Witnesses testify for Saddam defence

The trial of Saddam Hussein, the deposed Iraqi leader, and seven co-defendants has resumed with further defence testimony seeking to refute charges of crimes against humanity.

    The defendants are charged with crimes against humanity

    The defence brought witnesses on Monday trying to show that a court that sentenced 148 Shia to death during a 1980s crackdown was just and gave them a proper defence.

    The first witness was a former lawyer in the Revolutionary Court, testifying on behalf of Awad al-Bandar, who sentenced the 148 Shia to death for alleged involvement in the assassination attempt of Saddam.

    "The court allowed defendant to commission a lawyer and if a defendant was not able to hire a lawyer then the court would appoint one for him. The court also was allowing all defendants to talk freely," the witness said, speaking from behind a curtain to preserve his anonymity.

    "Mr al-Bandar took the humanitarian aspect into consideration, and he was fair and made all judgment according to law," he said.

    Al-Bandar, the former head of the revolutionary court under Saddam, oversaw the trial in 1984 for the people of Dujail on charges they were involved with an assassination attempt on Saddam two years before.
    Al-Bandar faces some of the most serious charges because he convicted and sentenced the townspeople to death in what the prosecution has described as unfair trials.

    Like many of the defence witnesses, the testimony was less about the case and more about the good character of the defendant.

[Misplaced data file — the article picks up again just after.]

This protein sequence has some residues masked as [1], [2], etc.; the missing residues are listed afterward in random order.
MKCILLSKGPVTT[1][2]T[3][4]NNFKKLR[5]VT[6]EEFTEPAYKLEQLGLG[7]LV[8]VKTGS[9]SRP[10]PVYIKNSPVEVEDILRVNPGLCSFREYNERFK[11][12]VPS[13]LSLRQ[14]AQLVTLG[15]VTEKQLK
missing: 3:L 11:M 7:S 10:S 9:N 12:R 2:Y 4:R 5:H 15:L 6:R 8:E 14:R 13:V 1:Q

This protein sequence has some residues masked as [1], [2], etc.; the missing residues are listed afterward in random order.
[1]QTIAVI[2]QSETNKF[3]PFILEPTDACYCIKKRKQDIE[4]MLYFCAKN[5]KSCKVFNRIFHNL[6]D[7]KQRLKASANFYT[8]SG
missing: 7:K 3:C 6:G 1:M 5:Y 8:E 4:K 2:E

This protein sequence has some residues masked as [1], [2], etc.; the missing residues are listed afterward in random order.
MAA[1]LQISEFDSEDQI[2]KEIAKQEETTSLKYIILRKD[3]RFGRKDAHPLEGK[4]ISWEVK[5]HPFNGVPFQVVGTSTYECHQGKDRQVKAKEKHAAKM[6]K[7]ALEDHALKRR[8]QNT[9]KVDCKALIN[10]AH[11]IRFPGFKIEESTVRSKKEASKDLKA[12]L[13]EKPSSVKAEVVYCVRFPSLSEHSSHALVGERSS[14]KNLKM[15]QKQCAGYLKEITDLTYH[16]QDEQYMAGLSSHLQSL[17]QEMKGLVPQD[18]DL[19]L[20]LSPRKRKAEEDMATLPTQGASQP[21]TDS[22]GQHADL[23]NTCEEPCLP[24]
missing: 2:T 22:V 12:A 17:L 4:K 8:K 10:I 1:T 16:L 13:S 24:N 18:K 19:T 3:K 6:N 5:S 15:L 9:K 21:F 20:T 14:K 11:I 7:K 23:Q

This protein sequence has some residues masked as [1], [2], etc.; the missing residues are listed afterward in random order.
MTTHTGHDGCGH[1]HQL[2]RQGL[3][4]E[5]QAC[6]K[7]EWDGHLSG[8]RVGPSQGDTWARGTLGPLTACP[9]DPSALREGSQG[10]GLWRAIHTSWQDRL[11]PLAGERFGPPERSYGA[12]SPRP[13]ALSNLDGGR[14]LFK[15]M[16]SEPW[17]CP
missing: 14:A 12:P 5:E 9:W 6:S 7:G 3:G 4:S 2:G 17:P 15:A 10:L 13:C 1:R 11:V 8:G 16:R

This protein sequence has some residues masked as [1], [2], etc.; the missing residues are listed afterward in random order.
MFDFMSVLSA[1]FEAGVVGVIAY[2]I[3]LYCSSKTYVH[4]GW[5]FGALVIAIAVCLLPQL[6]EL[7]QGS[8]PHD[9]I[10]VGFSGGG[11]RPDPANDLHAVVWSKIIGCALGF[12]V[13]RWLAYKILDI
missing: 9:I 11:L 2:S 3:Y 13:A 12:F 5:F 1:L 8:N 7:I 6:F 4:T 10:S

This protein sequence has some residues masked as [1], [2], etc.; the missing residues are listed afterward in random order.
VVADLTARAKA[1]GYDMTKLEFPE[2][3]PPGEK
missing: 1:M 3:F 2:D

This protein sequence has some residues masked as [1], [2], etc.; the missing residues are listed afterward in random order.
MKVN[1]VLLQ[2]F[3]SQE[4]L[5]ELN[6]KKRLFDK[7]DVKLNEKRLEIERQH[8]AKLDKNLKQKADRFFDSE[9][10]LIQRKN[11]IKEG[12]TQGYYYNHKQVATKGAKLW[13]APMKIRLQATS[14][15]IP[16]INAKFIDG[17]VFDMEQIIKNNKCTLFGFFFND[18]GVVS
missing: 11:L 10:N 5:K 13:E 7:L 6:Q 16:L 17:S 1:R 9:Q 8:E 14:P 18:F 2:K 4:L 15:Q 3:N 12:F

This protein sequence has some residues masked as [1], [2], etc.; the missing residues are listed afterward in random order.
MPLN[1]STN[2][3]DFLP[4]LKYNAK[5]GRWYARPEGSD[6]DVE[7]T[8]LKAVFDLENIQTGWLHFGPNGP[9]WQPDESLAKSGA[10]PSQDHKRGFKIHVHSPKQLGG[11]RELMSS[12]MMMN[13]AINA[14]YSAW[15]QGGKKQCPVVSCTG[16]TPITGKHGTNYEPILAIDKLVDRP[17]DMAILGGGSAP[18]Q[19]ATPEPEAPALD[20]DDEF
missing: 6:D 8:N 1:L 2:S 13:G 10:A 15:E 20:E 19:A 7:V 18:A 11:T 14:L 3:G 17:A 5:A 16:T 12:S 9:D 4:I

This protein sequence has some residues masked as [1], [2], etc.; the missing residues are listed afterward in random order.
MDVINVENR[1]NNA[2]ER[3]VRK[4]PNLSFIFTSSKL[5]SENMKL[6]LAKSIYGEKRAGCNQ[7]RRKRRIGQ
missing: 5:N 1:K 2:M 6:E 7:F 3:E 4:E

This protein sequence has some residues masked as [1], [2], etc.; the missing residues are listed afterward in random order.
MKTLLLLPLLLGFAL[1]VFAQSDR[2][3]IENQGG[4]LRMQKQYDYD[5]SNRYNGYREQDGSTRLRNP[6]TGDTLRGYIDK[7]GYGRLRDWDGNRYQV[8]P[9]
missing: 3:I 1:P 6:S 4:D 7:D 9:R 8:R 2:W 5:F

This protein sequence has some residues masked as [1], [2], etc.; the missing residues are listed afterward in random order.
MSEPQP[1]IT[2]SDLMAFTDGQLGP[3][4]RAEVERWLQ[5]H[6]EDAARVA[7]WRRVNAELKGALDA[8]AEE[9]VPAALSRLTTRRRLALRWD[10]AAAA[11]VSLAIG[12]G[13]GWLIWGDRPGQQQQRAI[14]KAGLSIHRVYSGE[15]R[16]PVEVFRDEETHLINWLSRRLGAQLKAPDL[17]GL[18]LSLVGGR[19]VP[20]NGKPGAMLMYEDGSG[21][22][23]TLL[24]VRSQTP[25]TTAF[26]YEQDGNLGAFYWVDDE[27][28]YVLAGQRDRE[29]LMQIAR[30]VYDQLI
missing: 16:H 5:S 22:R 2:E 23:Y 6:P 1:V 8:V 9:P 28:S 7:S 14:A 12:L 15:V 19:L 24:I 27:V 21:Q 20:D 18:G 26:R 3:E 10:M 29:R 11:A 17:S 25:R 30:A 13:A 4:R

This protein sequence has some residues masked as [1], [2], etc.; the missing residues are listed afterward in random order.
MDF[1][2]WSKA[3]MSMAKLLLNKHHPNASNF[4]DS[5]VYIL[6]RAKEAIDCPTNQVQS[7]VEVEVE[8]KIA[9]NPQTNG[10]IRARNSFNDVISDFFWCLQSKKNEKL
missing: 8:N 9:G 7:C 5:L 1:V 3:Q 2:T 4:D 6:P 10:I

Other witnesses

    The second witness, a one-time defendant before the revolutionary court, described how he had been acquitted by the judge at the time.
    "I didn't want a lawyer because I was innocent, but the judge gave me sufficient time to bring a defence lawyer to defend me," said the anonymous witness. "I still remember he called me 'my son' and I was just a defendant."
    The former governor of Salah al-Din province took the stand on behalf of Saddam himself and described their development efforts in the province and on the behalf of the people of Dujail.
    "He (Saddam) told me to take care of the services of this governorate. We didn't want the people of the area to feel they are not treated well because some of them violated the law," he said.


    Other witnesses related how the assassination attempt against Saddam was a plot inspired by Iran, with which Iraq was at war.

    The charges against the defendants of crimes against humanity revolve around the actions of Saddam and his aides in the aftermath of the assassination attempt, including the widespread arrest, torture and interrogations of the Dujailis and the destruction of their property.

    The prosecution in the Saddam trial has argued that the trial of the 148 was a show trial, giving them no chance to defend themselves, and has presented documents showing that children were among those sentenced to death.

    SOURCE: Agencies


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